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Viva la Solar Revolution!

“When research began in 1977 on A Golden Thread: 2,500 Years of Solar Architecture and Technology, the sire of my new book Let It Shine, only 360 watts of photovoltaics operated in the world. At this writing, that installed number has increased by a factor of 250,000 to 100 billion watts, or 100 gigawatts.”
John Perlin, international expert on solar energy and forestry

America could power itself 100 times over with solar energy. That is a Nov. 20 Washington Post headline describing a report by Environment America Research and Policy Center, Star Power: The Growing Role of Solar Energy in America. Other report findings include:

  • The U.S. “has the potential to produce more than 100 times as much electricity from solar PV and concentrating solar power (CSP) installations as the nation consumes each year.”
  • Every single state could generate more solar electricity than its residents currently consume.
  • As shown in the image below, the vast majority of states can get 25 to 100 times as much energy as they’re using – or more!

Map outling the growing role of solar power generation in the United States.
Environment America, "Star Power: The Growing Role of Solar Energy in America," 2014. (Image Source: Washington Post)

Utilizing data from the National Renewable Energy Laboratory, the report also suggests that 35 million homes and businesses could potentially install solar on their roofs. You might think all this is new technology, but solar technology has a very long and colorful history – six millennia of history, in fact.

Advice for Energy Managers

Is it time for you to invest in solar? Energy Manager Today provides the following chart to help you calculate the cost of onsite energy generation and understand renewable energy cost parity:

Table outlining comparisons of electrical buyers, system planners, regulators and policymakers.

Energy Manager Today explains, “World Resources Institute says in order to make cost comparisons, the average cost of energy for a behind-the-meter project should be calculated using information from past projects or the levelized cost of energy (LCOE), that is, the projected total system and operating costs divided by total kWh produced over the lifetime of the project or contract.”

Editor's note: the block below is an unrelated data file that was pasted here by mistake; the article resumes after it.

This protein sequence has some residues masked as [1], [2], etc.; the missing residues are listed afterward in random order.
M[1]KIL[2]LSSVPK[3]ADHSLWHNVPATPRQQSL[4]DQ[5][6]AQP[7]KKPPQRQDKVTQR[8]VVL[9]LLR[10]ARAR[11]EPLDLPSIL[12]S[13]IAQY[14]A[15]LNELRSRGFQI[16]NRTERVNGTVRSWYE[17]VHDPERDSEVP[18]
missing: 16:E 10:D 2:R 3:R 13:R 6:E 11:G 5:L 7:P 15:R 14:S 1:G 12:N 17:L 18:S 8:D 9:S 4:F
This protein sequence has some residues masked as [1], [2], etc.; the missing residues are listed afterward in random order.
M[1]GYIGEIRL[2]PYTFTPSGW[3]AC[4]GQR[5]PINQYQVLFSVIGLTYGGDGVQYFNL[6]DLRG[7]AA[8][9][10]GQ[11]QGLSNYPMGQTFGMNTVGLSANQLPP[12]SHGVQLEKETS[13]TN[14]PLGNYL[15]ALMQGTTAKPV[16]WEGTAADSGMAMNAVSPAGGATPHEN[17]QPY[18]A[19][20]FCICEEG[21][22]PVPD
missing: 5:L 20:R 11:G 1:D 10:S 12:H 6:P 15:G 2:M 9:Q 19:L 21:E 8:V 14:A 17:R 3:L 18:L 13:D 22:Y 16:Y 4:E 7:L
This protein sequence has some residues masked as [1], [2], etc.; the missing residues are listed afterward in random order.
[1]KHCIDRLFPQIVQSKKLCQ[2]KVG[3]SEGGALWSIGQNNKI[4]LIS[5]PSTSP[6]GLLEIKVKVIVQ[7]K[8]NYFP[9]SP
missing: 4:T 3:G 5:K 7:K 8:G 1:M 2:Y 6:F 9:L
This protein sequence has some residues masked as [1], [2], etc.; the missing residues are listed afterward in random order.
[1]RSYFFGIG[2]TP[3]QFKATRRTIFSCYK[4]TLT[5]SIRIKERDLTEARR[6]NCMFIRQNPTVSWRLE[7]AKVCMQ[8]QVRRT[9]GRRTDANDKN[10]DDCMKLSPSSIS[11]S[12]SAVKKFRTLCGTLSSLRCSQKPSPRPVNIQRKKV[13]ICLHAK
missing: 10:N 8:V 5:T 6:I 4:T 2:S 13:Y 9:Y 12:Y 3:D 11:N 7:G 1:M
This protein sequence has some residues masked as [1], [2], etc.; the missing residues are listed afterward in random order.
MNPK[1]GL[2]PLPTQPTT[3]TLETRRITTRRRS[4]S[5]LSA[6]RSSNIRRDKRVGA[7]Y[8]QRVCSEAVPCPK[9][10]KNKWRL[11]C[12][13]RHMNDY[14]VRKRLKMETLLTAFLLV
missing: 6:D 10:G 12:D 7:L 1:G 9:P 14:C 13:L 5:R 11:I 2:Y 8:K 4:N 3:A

If all this is too complicated for you, don’t worry. The dramatic drop in solar power costs will soon mean that solar will make sense, economically, well, almost everywhere the sun shines. It will also mean that America will need a great many solar installers.

Watching the Future of Solar Energy As It Happens

At present, clean solar power provides a tiny fraction of the percentage of America’s rather dirty energy mix. That is about to change. Remember: not too long ago, computer-based word processors made up only a tiny percent of the traditional typewriter market. How quickly that situation reversed, due to economics (increasingly cheap technology) and practicality. Likewise, solar is increasingly cheap and practical. The living part of the Earth (biosphere) is solar-powered; why shouldn’t human civilization follow nature? Indeed, right now, our civilization does run on solar power; however, it runs mostly on very old, dirty solar power in the form of coal, oil, and natural gas.

“By next year, for the first time, solar will be providing more than one percent of America’s total electricity needs, and our growth trajectory looks very promising.”
Ken Johnson, vice president of communication, Solar Energy Industries Association
“I’d put my money on the sun and solar energy. What a source of power! I hope we don’t have to wait till oil and coal run out before we tackle that.”
Thomas Edison

Kyle G. Crider (MPA, LEED AP ND) is a professional science and sustainability “story teller.” In his spare time he is pursuing his Ph.D. in Interdisciplinary (Environmental Health) Engineering and traveling the highways and by-ways of home state with his wife Beverly in search of fact, fiction, and folklore for Strange Alabama.